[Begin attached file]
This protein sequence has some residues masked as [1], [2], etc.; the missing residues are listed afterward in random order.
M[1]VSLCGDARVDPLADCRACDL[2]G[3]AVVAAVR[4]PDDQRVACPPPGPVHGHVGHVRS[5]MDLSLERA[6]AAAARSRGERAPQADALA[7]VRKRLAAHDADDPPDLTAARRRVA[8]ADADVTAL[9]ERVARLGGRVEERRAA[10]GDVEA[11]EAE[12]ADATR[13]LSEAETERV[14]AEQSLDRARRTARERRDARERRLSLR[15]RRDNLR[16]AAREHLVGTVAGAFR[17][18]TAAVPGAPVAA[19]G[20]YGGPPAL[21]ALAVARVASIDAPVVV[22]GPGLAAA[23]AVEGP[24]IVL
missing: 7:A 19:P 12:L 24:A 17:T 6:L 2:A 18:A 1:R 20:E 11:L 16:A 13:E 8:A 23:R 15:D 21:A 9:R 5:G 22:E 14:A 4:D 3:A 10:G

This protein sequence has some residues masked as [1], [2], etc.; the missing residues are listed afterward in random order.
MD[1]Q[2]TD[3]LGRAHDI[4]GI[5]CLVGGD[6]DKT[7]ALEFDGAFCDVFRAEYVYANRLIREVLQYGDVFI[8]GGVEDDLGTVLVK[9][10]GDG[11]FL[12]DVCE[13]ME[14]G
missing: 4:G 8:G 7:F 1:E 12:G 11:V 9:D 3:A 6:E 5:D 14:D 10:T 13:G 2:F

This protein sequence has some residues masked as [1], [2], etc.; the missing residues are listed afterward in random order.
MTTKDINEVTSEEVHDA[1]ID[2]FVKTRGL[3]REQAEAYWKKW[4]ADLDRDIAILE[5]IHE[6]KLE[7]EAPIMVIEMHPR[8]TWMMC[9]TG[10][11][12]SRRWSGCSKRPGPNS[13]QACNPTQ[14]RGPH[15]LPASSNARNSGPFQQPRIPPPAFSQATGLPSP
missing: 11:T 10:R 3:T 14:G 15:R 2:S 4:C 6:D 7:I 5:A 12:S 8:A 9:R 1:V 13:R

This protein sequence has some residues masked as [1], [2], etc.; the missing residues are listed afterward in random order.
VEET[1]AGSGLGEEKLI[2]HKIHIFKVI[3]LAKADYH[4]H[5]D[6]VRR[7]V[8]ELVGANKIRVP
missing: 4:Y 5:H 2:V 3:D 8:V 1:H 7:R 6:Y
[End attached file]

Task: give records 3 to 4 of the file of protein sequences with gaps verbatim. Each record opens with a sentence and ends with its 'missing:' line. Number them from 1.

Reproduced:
This protein sequence has some residues masked as [1], [2], etc.; the missing residues are listed afterward in random order.
MTTKDINEVTSEEVHDA[1]ID[2]FVKTRGL[3]REQAEAYWKKW[4]ADLDRDIAILE[5]IHE[6]KLE[7]EAPIMVIEMHPR[8]TWMMC[9]TG[10][11][12]SRRWSGCSKRPGPNS[13]QACNPTQ[14]RGPH[15]LPASSNARNSGPFQQPRIPPPAFSQATGLPSP
missing: 11:T 10:R 3:T 14:G 15:R 2:S 4:C 6:D 7:I 5:A 12:S 8:A 9:R 1:V 13:R

This protein sequence has some residues masked as [1], [2], etc.; the missing residues are listed afterward in random order.
VEET[1]AGSGLGEEKLI[2]HKIHIFKVI[3]LAKADYH[4]H[5]D[6]VRR[7]V[8]ELVGANKIRVP
missing: 4:Y 5:H 2:V 3:D 8:V 1:H 7:R 6:Y